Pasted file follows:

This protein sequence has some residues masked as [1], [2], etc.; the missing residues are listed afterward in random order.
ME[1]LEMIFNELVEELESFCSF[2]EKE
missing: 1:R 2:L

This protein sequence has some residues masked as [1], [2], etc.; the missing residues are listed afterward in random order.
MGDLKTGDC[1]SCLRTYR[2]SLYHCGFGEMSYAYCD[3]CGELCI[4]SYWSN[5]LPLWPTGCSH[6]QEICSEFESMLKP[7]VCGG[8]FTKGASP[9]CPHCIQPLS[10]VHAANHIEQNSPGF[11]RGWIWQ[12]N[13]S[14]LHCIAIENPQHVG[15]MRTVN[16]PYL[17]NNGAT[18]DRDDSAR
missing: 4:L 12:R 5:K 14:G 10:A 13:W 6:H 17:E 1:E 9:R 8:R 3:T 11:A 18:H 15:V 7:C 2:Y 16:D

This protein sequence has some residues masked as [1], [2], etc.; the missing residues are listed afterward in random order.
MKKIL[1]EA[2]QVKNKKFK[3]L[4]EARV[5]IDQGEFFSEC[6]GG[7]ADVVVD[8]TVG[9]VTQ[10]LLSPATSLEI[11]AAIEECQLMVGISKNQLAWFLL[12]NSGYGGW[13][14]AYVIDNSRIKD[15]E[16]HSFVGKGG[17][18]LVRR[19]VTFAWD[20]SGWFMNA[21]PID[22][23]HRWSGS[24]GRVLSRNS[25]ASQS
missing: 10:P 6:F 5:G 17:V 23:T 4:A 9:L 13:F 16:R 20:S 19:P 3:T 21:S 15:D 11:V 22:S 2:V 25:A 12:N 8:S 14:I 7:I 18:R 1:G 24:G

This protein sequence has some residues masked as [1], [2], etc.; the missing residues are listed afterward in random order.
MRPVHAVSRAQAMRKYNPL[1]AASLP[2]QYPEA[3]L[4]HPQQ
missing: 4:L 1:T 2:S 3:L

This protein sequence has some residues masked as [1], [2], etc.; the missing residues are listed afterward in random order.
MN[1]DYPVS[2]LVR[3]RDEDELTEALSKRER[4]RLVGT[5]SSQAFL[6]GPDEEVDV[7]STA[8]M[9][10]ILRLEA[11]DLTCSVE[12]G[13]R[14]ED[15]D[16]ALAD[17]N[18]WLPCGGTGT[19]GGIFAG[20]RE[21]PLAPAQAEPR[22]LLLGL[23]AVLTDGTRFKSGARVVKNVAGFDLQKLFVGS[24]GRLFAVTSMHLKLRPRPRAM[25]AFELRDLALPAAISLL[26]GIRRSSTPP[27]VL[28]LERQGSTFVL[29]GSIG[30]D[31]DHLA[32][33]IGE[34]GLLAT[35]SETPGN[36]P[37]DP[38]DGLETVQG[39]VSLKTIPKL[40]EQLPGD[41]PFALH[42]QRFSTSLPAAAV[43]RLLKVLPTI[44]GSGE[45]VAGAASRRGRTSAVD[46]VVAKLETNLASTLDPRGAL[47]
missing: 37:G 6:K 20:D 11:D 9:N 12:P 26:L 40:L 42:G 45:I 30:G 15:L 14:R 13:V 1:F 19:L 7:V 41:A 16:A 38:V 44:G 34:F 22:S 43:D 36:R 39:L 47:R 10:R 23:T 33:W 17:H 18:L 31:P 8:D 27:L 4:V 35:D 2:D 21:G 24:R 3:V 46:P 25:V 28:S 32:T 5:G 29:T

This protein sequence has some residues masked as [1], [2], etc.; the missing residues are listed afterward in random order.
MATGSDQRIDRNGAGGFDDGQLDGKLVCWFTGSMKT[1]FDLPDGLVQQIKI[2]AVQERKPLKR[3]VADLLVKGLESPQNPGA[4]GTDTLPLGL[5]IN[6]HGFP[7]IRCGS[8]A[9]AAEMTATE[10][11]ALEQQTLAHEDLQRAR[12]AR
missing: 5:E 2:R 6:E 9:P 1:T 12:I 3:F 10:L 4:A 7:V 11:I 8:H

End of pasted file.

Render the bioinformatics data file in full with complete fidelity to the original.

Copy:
This protein sequence has some residues masked as [1], [2], etc.; the missing residues are listed afterward in random order.
ME[1]LEMIFNELVEELESFCSF[2]EKE
missing: 1:R 2:L

This protein sequence has some residues masked as [1], [2], etc.; the missing residues are listed afterward in random order.
MGDLKTGDC[1]SCLRTYR[2]SLYHCGFGEMSYAYCD[3]CGELCI[4]SYWSN[5]LPLWPTGCSH[6]QEICSEFESMLKP[7]VCGG[8]FTKGASP[9]CPHCIQPLS[10]VHAANHIEQNSPGF[11]RGWIWQ[12]N[13]S[14]LHCIAIENPQHVG[15]MRTVN[16]PYL[17]NNGAT[18]DRDDSAR
missing: 4:L 12:R 5:K 14:G 10:A 13:W 6:H 17:E 1:E 9:R 8:R 3:T 11:A 18:H 15:V 7:C 2:Y 16:D

This protein sequence has some residues masked as [1], [2], etc.; the missing residues are listed afterward in random order.
MKKIL[1]EA[2]QVKNKKFK[3]L[4]EARV[5]IDQGEFFSEC[6]GG[7]ADVVVD[8]TVG[9]VTQ[10]LLSPATSLEI[11]AAIEECQLMVGISKNQLAWFLL[12]NSGYGGW[13][14]AYVIDNSRIKD[15]E[16]HSFVGKGG[17][18]LVRR[19]VTFAWD[20]SGWFMNA[21]PID[22][23]HRWSGS[24]GRVLSRNS[25]ASQS
missing: 10:P 6:F 5:G 17:V 23:T 4:A 9:L 13:F 16:R 20:S 19:P 3:T 21:S 15:D 11:V 22:S 2:V 25:A 12:N 8:S 14:I 7:I 18:R 1:G 24:G

This protein sequence has some residues masked as [1], [2], etc.; the missing residues are listed afterward in random order.
MRPVHAVSRAQAMRKYNPL[1]AASLP[2]QYPEA[3]L[4]HPQQ
missing: 4:L 1:T 2:S 3:L

This protein sequence has some residues masked as [1], [2], etc.; the missing residues are listed afterward in random order.
MN[1]DYPVS[2]LVR[3]RDEDELTEALSKRER[4]RLVGT[5]SSQAFL[6]GPDEEVDV[7]STA[8]M[9][10]ILRLEA[11]DLTCSVE[12]G[13]R[14]ED[15]D[16]ALAD[17]N[18]WLPCGGTGT[19]GGIFAG[20]RE[21]PLAPAQAEPR[22]LLLGL[23]AVLTDGTRFKSGARVVKNVAGFDLQKLFVGS[24]GRLFAVTSMHLKLRPRPRAM[25]AFELRDLALPAAISLL[26]GIRRSSTPP[27]VL[28]LERQGSTFVL[29]GSIG[30]D[31]DHLA[32][33]IGE[34]GLLAT[35]SETPGN[36]P[37]DP[38]DGLETVQG[39]VSLKTIPKL[40]EQLPGD[41]PFALH[42]QRFSTSLPAAAV[43]RLLKVLPTI[44]GSGE[45]VAGAASRRGRTSAVD[46]VVAKLETNLASTLDPRGAL[47]
missing: 37:G 6:K 20:D 11:D 9:N 12:P 26:L 40:L 42:G 45:I 30:G 15:L 14:R 13:V 1:F 19:L 7:V 41:A 16:A 38:V 44:G 34:F 22:S 43:D 36:R 39:L 47:R 10:R 23:T 33:W 17:H 18:L 31:P 8:D 27:L 4:V 35:D 2:D 21:G 24:R 3:V 46:P 25:V 28:S 32:T 5:G 29:T

This protein sequence has some residues masked as [1], [2], etc.; the missing residues are listed afterward in random order.
MATGSDQRIDRNGAGGFDDGQLDGKLVCWFTGSMKT[1]FDLPDGLVQQIKI[2]AVQERKPLKR[3]VADLLVKGLESPQNPGA[4]GTDTLPLGL[5]IN[6]HGFP[7]IRCGS[8]A[9]AAEMTATE[10][11]ALEQQTLAHEDLQRAR[12]AR
missing: 5:E 2:R 6:E 9:P 1:T 12:I 3:F 10:L 4:A 7:V 11:I 8:H